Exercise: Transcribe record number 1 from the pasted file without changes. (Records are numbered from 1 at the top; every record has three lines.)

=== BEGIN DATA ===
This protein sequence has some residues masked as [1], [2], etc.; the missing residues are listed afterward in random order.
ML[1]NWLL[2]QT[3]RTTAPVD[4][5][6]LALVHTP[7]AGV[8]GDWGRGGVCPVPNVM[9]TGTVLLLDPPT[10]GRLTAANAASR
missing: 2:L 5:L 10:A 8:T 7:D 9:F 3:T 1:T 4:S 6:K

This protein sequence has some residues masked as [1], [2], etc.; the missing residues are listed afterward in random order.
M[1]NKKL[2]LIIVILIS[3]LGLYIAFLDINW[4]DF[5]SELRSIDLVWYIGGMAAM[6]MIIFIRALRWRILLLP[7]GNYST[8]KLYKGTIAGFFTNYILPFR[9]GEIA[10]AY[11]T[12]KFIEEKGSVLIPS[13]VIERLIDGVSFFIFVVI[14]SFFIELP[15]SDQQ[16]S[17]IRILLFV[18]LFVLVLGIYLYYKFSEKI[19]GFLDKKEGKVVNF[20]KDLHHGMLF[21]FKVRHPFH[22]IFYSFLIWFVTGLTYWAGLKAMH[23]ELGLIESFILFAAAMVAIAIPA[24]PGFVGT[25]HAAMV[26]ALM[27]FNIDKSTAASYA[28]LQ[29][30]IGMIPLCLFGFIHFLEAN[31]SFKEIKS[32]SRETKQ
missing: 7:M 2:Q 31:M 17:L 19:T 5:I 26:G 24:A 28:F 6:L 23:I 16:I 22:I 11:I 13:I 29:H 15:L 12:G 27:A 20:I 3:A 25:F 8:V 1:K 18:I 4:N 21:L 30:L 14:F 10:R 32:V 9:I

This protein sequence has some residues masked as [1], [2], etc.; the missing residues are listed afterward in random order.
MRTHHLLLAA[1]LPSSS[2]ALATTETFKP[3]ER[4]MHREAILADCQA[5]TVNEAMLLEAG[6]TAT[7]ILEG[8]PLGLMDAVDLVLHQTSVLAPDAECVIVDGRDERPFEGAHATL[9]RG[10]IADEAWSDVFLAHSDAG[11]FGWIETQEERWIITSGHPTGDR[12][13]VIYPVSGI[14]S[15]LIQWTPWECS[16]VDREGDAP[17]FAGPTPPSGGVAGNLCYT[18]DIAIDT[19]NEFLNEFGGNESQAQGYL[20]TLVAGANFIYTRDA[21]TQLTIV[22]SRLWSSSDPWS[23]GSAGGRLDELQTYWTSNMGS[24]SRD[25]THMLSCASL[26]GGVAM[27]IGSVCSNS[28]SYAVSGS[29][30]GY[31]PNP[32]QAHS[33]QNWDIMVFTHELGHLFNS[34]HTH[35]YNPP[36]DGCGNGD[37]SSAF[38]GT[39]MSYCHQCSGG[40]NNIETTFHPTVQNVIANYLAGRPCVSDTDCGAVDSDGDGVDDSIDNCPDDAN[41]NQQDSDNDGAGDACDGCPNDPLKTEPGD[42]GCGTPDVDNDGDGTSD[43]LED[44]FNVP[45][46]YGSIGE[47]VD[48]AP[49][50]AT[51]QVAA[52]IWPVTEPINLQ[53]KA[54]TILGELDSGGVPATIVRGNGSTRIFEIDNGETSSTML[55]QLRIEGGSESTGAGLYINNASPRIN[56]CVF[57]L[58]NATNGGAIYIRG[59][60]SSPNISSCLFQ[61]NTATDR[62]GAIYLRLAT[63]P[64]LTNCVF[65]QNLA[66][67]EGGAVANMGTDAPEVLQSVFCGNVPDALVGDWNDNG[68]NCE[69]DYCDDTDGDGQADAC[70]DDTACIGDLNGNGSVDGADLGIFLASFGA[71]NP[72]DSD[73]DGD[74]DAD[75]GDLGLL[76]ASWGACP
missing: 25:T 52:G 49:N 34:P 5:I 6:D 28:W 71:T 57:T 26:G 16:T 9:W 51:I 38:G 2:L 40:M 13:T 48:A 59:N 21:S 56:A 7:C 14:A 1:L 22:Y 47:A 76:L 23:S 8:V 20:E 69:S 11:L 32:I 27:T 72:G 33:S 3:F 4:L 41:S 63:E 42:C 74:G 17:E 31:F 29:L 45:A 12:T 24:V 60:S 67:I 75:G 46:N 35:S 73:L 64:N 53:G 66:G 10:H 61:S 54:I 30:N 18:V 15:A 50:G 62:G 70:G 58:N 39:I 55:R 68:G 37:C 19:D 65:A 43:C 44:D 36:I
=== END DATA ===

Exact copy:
This protein sequence has some residues masked as [1], [2], etc.; the missing residues are listed afterward in random order.
ML[1]NWLL[2]QT[3]RTTAPVD[4][5][6]LALVHTP[7]AGV[8]GDWGRGGVCPVPNVM[9]TGTVLLLDPPT[10]GRLTAANAASR
missing: 2:L 5:L 10:A 8:T 7:D 9:F 3:T 1:T 4:S 6:K